Posted March 23, 2009
Susan Bell has been working as a scholar with the Literature and Medicine Program of the Maine Humanities Council since 2000. The Literature and Medicine program is part of an effort to join literature and medicine, or more broadly, health care and the humanities. Maine’s program has been adopted by humanities councils in nineteen other states and more than one hundred hospitals.
Once a month multidisciplinary groups of workers at a hospital—medical and nursing staff and residents, chaplains, ethicists, social workers and counselors, librarians and board members—have dinner together and talk about books, poems, plays, memoirs, and social science texts. Susan chooses the discussion topics, assigns the texts, and leads the group.
The sustained, interdisciplinary conversation that develops encourages mutual reflection about the experiences of health and disease, the meanings of scientific and experiential knowledge, and the multiple and complicated challenges associated with illness and health in contemporary U.S. society. In the best of possible worlds, these seminars can transform how participants understand their work, understand their working relationships with each other, and encourage respectful, compassionate relationships with patients.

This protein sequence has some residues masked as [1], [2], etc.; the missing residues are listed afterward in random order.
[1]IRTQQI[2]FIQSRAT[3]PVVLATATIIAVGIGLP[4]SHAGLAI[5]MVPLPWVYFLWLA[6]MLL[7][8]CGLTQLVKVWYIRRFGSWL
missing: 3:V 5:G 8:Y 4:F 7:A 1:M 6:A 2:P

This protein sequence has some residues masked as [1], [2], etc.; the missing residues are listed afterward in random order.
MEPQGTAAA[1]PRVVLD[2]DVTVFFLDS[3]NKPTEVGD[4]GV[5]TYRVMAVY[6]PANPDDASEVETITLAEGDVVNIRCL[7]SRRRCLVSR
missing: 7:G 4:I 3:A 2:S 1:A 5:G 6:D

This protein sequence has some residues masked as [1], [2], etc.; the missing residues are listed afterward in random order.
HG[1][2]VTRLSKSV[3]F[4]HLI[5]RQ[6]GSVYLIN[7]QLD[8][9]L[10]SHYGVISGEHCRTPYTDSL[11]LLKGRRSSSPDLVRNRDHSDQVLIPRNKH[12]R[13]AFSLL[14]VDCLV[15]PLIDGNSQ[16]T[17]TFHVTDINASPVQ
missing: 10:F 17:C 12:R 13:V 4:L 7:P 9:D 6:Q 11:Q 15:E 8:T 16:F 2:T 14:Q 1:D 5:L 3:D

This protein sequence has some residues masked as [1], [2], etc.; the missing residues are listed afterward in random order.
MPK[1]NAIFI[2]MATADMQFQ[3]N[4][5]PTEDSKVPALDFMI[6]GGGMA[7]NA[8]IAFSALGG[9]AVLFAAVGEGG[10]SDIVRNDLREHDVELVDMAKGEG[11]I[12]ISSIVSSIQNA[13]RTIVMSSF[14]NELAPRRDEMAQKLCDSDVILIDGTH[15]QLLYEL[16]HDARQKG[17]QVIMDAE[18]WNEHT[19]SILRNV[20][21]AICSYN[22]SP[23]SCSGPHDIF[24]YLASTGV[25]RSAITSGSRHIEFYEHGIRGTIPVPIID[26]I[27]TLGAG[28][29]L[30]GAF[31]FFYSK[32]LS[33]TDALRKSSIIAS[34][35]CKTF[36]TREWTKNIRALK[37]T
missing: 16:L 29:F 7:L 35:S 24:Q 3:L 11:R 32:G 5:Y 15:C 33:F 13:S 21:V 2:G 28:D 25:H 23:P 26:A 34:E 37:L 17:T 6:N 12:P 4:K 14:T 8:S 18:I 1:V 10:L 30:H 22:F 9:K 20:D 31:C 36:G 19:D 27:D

“Discussing literature with health professionals at all stages of their careers gives me a unique opportunity to bring a sociological imagination to bear on urgent social problems with people who live with and try to address them on a daily basis.”